DOWN AND OUT

The US unemployment rate is at a 48-year low—so why are so many Americans still out of work?

At the twilight of an expansion, more prime-age workers should be working.
At the twilight of an expansion, more prime-age workers should be working.
Image: Reuters/Lawrence Bryant
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The US jobs market is tighter than a pair of skinny jeans. Only 3.7% of people in the labor force were out of work in September. That’s the lowest unemployment rate since 1969. Meanwhile, the American economy added only 134,000 jobs—below expectations, but not exactly surprising, given the hit of Hurricane Florence last month.

Average hourly earnings rose 2.8% in September compared to the same month a year ago—slightly slower growth than in August (without adjusting for inflation). But considering distortions from Hurricane Florence and last year’s Hurricane Harvey, they could well have grown even more, notes Ian Shepherdson, economist at Pantheon Economics. In the third quarter, wages grew 3.4% in annualized terms—the fastest pace in a decade.

On top of all that, the overall civilian labor force participation rate—the share of adults who are either employed or actively looking for work—stayed steady, at 62.7%.

“We know this decrease in the unemployment rate is due to more people finding jobs, as the labor force participation rate remained unchanged in September,” the White House declared. The data provide “more evidence of a booming United States economy and a strong labor market,” it concluded.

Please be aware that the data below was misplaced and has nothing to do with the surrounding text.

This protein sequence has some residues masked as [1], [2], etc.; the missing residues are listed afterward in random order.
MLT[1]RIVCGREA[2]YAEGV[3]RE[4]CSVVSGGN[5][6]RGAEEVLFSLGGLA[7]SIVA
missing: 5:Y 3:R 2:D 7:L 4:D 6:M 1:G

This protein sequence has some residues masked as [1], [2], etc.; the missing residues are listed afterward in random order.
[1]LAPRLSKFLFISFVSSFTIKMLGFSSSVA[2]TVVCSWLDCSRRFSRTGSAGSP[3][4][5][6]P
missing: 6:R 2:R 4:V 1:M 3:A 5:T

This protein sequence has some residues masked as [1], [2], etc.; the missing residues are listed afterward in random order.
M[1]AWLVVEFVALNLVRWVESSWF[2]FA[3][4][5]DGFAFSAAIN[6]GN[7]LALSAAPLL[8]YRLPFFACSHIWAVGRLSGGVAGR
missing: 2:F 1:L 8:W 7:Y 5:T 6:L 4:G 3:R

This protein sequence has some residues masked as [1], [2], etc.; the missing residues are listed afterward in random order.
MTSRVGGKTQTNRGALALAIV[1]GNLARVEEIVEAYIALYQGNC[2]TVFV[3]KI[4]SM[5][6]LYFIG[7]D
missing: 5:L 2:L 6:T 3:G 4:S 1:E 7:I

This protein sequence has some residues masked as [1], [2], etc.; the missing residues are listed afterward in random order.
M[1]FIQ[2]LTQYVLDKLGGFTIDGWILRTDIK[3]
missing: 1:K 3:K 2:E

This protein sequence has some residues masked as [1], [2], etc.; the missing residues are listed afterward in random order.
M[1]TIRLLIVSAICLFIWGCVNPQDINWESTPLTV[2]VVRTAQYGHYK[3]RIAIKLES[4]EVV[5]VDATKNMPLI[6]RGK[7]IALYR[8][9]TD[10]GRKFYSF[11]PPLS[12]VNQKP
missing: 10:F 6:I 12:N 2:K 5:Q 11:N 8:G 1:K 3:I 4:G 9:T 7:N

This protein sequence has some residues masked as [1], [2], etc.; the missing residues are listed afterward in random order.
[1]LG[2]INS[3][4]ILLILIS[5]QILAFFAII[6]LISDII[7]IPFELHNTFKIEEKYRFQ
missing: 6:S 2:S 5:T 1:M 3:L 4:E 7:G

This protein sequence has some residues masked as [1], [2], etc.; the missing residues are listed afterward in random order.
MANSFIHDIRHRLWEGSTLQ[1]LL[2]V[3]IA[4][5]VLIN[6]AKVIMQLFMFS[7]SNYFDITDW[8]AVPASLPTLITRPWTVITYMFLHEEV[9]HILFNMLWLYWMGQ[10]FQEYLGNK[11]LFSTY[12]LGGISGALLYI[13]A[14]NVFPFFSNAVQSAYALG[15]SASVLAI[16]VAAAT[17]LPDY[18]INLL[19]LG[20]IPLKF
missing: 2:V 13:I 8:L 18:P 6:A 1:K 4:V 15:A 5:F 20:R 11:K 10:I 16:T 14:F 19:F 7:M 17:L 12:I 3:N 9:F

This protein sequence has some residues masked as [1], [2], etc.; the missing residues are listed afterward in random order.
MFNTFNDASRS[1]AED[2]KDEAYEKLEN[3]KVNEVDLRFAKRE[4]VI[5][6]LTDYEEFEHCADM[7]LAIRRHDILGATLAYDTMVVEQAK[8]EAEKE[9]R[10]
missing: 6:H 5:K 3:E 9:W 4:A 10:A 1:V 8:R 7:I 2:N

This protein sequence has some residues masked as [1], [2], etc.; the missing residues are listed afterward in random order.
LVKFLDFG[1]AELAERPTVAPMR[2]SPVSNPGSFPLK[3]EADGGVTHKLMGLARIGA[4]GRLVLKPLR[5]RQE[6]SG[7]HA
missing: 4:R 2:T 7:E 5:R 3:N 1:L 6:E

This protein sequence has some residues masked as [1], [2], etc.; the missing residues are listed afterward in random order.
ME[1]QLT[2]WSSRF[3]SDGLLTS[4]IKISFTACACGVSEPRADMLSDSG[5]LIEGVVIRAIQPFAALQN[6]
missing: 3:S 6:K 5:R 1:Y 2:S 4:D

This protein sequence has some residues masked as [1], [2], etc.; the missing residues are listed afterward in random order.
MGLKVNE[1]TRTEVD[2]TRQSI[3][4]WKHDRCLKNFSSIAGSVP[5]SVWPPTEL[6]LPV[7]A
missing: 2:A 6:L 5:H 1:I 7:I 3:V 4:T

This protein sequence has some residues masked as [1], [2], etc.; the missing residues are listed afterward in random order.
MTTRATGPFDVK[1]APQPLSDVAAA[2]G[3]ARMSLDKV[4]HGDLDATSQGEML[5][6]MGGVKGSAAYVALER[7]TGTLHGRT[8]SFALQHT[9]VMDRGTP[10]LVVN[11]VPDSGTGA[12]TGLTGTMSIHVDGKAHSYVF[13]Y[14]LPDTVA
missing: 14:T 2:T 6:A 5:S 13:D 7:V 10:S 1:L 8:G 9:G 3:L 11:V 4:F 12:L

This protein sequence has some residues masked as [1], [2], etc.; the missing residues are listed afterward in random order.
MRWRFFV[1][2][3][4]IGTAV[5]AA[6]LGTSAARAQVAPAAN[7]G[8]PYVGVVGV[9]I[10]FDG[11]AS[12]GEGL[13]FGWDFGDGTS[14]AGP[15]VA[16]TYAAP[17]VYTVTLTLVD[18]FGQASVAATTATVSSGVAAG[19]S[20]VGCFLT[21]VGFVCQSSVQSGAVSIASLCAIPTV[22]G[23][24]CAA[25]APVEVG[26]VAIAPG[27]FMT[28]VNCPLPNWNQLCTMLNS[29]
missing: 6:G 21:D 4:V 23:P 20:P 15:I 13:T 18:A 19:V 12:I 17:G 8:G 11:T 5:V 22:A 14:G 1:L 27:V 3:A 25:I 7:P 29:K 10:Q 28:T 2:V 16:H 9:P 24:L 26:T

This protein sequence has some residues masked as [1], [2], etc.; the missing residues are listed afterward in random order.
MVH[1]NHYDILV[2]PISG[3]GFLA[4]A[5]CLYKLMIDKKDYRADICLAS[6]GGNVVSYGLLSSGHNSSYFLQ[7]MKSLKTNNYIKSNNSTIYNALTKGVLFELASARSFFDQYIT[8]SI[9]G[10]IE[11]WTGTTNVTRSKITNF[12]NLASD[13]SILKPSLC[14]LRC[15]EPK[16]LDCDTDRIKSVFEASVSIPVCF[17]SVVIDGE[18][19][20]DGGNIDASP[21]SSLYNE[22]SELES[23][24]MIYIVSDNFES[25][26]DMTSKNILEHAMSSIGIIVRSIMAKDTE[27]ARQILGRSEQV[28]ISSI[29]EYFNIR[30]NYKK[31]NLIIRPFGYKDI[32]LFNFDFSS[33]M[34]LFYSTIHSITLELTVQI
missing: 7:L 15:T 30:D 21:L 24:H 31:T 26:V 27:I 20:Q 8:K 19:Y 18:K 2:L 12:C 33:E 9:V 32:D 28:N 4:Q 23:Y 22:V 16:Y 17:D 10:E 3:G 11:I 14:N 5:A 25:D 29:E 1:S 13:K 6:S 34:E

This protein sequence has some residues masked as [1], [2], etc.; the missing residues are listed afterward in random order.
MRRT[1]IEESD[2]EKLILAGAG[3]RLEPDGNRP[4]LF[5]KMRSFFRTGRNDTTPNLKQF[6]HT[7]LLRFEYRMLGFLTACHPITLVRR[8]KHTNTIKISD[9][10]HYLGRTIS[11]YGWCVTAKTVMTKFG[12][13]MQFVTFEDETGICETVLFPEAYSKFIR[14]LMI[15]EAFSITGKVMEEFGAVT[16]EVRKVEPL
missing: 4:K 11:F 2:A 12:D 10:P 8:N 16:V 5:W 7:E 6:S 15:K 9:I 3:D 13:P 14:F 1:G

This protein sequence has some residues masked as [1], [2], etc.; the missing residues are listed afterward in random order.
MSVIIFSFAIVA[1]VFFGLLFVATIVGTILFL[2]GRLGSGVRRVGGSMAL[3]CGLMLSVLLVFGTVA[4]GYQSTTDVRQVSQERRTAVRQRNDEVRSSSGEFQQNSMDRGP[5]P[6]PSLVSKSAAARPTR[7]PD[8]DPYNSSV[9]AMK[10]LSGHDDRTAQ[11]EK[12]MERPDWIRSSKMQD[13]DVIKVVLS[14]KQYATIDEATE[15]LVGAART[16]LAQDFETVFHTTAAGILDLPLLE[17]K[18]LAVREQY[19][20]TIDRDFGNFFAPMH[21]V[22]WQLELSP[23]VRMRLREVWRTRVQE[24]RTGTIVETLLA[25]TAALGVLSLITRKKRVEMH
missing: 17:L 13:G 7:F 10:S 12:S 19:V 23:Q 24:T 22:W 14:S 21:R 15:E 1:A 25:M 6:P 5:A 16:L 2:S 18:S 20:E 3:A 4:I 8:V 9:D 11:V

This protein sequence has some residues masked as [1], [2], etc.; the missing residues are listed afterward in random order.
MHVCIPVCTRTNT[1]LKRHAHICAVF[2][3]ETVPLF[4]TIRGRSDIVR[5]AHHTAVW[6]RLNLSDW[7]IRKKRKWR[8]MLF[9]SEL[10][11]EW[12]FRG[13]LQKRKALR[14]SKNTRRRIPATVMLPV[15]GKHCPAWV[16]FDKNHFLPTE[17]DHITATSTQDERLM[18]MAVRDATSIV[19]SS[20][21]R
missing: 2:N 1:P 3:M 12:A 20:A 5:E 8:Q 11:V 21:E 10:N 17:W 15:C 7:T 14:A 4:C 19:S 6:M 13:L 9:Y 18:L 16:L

Look at the data a little differently, however, and that sunny outlook dims a bit.

The US seems to be hitting the climax of this economic cycle. Normally, that ought to mean a swift pickup in wages. Back in 2007 and 2000, earnings were growing at a brisk clip of more than 4%, notes Patrick Chovanec, economist at Silvercrest Asset Management. Wage growth is still considerably below that rate.

Other things we’d normally expect to see are also noticeably absent. For example, when the labor market appears to be this tight, it would make sense to see more people in their prime working years (between the ages of 25 and 54) with jobs. However, the employment-to-population ratio for this group is conspicuously feeble. In September, only 79.3% of working-age Americans had jobs. That’s a smaller share than the final months of the last cycle, which ended in 2007—and way down from the late 1990s and early 2000s.

Part of the problem is that many of them seem to have exited the workforce—meaning, that they’ve given up looking for work. While the share of prime-age Americans in the labor force ticked up ever so slightly in September, to 82%, that’s still well shy of the share before the Great Recession, when it was above 83%. And it’s starkly lower than in 2000, when more than 84% of prime-age Americans were working.

This is all pretty weird. At this point in the long, steady expansion we’re currently in, the cream of America’s working crop should have no trouble finding work and commanding higher wages. All this suggests that while the US economy is indeed looking good by many measures, it still has more growing left to do to pull all the people in need of work back into the labor force.